Yoshihide Suga is seen by many political analysts as the front runner to replace Prime Minister Abe, who announced last month he was stepping down due to complications related to colitis, a non-curable inflammatory bowel disease that he was able to manage for most of his tenure.
The ruling Liberal Democratic Party (LDP) will vote on Monday to choose his replacement. Japan is not a presidential system — the country’s leader is chosen by parliamentarians, so the next LDP leader, whoever that is, should have an easy path to becoming prime minister.
Former foreign minister Fumio Kishida and former defense minister Shigeru Ishiba are also running. If Suga is chosen, it will mark the pinnacle of an incredible and unlikely political career for the 72-year-old.
Suga and Abe’s careers have been tied for nearly a decade since the latter became prime minister in 2012. Abe went on to become the country’s longest-serving leader since the end of World War II.
Suga was Abe’s right-hand man the entire time, serving as the Prime Minister’s cabinet secretary, a role akin to a combination of chief of staff and press secretary.
But the two could not be more different stylistically. Abe is the charismatic scion of one of Japan’s most prominent political dynasties, an important asset in a party political system that values pedigree. His father was a foreign minister, and he’s related to two former prime ministers.
Suga is the son of a farmer, and he’s known as a pragmatic, behind-the-scenes deal maker. He grew up in the rural Akita prefecture, and moved to Tokyo after high school. He then worked a series of odd jobs — including one at a cardboard factory and another at the famed Tsukiji fish market — to save money for university, which he went on to attend part time while working.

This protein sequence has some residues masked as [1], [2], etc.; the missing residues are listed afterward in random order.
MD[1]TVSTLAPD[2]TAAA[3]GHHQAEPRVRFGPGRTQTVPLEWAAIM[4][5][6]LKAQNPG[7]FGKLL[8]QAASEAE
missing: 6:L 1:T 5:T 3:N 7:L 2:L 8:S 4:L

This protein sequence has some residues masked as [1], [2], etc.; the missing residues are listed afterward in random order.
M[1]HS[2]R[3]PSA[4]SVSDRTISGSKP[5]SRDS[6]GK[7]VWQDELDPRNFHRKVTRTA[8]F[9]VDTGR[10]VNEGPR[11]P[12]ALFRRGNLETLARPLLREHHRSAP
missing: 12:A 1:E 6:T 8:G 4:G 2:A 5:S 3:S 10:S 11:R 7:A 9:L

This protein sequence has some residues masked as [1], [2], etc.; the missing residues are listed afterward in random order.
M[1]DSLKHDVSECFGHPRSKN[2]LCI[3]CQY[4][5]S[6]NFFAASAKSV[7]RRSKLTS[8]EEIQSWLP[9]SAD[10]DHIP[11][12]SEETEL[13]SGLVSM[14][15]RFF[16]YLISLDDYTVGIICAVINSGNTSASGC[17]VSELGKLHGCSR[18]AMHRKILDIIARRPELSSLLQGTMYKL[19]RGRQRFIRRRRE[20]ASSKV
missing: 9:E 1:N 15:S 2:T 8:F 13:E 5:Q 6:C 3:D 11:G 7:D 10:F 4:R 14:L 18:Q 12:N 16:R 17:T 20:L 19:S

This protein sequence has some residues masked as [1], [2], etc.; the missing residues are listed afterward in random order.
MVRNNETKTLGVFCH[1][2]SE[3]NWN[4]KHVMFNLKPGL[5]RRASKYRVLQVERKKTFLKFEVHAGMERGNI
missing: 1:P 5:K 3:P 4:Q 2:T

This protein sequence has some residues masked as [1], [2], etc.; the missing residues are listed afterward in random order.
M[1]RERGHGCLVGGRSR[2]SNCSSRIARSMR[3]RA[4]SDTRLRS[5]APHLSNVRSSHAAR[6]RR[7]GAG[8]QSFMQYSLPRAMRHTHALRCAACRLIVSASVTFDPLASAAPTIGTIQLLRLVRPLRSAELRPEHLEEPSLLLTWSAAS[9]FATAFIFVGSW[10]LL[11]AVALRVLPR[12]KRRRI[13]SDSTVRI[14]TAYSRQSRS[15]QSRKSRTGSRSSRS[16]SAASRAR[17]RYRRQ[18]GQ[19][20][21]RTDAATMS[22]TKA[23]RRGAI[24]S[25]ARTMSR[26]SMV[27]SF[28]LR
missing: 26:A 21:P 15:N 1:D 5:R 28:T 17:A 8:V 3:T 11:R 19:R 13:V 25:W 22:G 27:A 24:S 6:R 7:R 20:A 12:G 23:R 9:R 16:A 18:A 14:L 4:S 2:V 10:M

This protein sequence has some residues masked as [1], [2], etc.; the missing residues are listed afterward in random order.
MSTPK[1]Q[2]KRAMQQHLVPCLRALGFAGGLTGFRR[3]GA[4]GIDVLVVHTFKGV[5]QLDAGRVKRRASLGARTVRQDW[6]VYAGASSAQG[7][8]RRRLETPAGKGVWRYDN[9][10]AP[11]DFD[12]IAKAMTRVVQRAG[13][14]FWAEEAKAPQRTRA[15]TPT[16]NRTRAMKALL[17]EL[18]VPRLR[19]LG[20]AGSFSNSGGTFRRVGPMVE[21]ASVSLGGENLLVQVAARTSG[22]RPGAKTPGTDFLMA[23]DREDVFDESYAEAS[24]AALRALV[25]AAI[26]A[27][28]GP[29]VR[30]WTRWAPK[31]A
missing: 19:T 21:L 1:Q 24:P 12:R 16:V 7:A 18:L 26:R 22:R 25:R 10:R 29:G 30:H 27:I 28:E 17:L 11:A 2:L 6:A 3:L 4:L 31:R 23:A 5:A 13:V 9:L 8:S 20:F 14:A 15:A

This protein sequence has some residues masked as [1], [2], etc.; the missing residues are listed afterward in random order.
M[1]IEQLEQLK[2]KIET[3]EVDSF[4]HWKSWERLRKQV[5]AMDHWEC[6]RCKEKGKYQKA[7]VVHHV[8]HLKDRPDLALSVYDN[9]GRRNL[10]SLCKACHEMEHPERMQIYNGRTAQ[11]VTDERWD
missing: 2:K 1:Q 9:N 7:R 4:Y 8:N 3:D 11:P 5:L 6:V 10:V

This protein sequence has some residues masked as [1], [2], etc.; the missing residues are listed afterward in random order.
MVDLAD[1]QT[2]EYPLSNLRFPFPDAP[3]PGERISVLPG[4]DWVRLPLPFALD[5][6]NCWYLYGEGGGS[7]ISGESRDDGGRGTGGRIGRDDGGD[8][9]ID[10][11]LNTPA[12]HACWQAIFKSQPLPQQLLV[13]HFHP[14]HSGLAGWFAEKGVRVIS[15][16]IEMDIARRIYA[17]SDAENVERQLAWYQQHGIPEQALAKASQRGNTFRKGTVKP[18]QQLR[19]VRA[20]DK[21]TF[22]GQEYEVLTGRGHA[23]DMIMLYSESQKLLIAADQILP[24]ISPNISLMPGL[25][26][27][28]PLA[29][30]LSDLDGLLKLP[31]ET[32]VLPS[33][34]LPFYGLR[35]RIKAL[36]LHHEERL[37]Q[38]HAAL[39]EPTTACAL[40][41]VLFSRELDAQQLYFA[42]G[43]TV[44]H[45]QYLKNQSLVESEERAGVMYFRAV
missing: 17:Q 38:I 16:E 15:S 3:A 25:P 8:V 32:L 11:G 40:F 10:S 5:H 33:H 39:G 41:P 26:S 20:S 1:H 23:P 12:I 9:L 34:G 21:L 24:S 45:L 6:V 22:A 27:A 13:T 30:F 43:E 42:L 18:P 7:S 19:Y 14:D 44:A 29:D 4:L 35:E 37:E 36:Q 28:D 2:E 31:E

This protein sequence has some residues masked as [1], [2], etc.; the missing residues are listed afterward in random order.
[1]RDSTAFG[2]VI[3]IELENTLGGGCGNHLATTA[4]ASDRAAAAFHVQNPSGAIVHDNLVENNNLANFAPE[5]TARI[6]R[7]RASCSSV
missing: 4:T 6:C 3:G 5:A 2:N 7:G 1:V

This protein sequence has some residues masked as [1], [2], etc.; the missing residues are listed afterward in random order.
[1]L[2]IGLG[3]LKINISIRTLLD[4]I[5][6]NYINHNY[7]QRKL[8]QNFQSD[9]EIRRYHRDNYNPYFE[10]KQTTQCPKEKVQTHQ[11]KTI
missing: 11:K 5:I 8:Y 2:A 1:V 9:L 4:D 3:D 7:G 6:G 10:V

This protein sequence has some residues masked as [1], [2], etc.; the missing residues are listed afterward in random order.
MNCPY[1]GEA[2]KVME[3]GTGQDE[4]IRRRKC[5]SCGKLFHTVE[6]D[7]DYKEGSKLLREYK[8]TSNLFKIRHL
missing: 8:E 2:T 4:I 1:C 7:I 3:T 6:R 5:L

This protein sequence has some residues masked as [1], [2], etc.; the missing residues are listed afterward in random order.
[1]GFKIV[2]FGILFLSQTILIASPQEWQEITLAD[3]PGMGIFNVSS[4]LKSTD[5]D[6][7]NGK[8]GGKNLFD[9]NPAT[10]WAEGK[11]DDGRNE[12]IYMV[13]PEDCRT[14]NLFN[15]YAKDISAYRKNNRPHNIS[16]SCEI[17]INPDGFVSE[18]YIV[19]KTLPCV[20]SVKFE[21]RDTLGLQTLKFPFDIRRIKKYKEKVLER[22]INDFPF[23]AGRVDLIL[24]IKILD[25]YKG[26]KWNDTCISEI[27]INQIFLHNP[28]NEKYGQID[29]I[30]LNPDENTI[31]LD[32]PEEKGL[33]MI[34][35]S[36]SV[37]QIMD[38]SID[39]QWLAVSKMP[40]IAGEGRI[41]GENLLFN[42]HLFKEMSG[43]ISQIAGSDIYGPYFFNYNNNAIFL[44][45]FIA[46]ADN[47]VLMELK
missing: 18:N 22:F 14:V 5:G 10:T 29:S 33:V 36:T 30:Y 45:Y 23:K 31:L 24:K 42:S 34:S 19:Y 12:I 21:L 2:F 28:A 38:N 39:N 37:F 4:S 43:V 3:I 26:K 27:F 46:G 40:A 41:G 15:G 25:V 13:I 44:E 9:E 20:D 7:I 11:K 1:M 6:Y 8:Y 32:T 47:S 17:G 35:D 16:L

Suga entered the fast-paced, punishing world of Japan’s salary men after graduation, but it didn’t last. Politics was what shaped and impacted the world, and that’s what he wanted to do.
So he decided to run for city council in Yokohama. Though he lacked connections and political experience, he made up for it with gumption and hard work. He campaigned door-to-door, visiting about 300 houses a day and 30,000 in total, according to the LDP. By the time the election rolled around, he had worn out six pairs of shoes.
Suga’s rap has changed little since that campaign. Today he’s known as a successful political operator, who can be relied on to get things done — qualities that made him an excellent right-hand man to Abe.
He was an important ally to the Prime Minister’s efforts to enact a series of economic policies known as “Abenomics” — a combination of monetary stimulus, increased government spending and structural reforms, meant to jump start Japan’s stagnating economy.
If chosen to be prime minister, Suga is expected to be something of an “Abe substitute,” said Kazuto Suzuki, a vice dean and professor of international politics at Hokkaido University.
Suzuki said it’s possible members of the LDP are trying to capitalize on a brief spike in Abe’s popularity after he announced his resignation; Abe’s approval ratings had been heading south beforehand. A poll by the Mainichi, one of Japan’s biggest newspapers, before Abe’s resignation announcement found that 58.4% of people surveyed were not content with his handling of the pandemic. And his approval rating had dipped to 36%, the lowest since 2012.
Brad Glosserman, an expert on Japanese politics, said Suga has not yet shown “he’s in any way a real departure from both the Abe line or even out of the mainstream of the LDP, in general.”
“He’s got a very good story … He’s very much a self-made man. The question, however, is the degree to which he has a personality that can shine through,” said Glosserman, the author of “Peak Japan: The End of Great Ambitions.”
Major issues, such as massive government debt and an aging population, loom large and despite Abe’s public calls for reforms for gender equality in the workplace, critics say he did not manage to address the country’s gender gap or resolve issues that prevent greater participation of women in the economy and politics.
As chief cabinet secretary, Suga was widely viewed as a successful spokesman because he was able to communicate a message without overshadowing it or his boss. But that same skill could prove a problem in the top job, in which oratory and charisma are important traits in order to communicate a message to the public.
“No one knows really who this man is. He’s labored behind the scenes,” Glosserman said of Suga. “He hasn’t yet developed and presented an image to the Japanese public that they’re going to be able to rally behind and support.'”